In reality, the way football and baseball players train isn’t all that divergent from that of a cross country or soccer athlete. And Russell trains all of the Commodore sports – the ones that he can’t always be with in person, he’ll design workout plans for and spend offseason time training coaches.

It’s not just weightlifting, either. The goal is to convert baseline strength – strength developed from standard lifts such as a bench press or squat – and make them explosive. They’re taking that baseline strength and converting it into a skill that can be used on the field or court or track.

Jason Wilfawn replaced Russell in the strength and conditioning position at Oxford in 2016. The experience between the two over the past few years is really similar. Where strength training was traditionally something just the football teams (and sometimes basketball) focused on, now Russell and Wilfawn spend time with everyone from the swim and softball teams in 2019.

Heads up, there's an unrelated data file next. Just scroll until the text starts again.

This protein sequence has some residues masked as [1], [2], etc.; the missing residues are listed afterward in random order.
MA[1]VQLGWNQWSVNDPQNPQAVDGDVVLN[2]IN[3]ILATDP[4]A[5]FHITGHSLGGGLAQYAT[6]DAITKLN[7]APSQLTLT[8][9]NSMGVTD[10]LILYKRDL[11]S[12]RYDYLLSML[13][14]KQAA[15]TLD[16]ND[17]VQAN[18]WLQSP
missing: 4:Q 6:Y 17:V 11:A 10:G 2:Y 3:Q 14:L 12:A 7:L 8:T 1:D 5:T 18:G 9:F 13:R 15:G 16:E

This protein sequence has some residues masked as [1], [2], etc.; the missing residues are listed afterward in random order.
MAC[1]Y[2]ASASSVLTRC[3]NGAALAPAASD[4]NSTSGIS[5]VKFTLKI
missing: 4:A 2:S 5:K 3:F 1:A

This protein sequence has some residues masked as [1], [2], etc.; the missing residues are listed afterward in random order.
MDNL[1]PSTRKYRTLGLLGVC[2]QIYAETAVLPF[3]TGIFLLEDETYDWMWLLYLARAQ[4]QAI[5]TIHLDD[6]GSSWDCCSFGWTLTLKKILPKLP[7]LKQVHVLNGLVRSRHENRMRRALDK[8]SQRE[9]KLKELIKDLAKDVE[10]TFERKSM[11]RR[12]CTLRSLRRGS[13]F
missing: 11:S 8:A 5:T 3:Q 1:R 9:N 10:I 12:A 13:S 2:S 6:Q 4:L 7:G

“I think the buy-in factor for more sports has really increased. We have got almost all of our teams involved somehow,” Wilfawn said. “All athletes need to be stronger, more flexible, more powerful. I really don’t train the girls basketball team much differently than a football player. Maybe the football team will lift three times a week and the girls basketball lifts twice. But they do similar exercises, similar flexing and similar corrective exercises.”

Oxford High soccer player Kathleen Myers lifts weights in Oxford, Miss. on Tuesday, October 1, 2019. (Bruce Newman, Oxford Eagle)

At Oxford, all coaches plan on two strength sessions per week, year-round. Of course, there are exceptions in-season if a sport is going to have multiple games. Those corrective exercises Wilfawn mentioned have become a big part of what he does. It’s not just getting these kids stronger, he said; it’s keeping them on the field and free of injury if at all possible.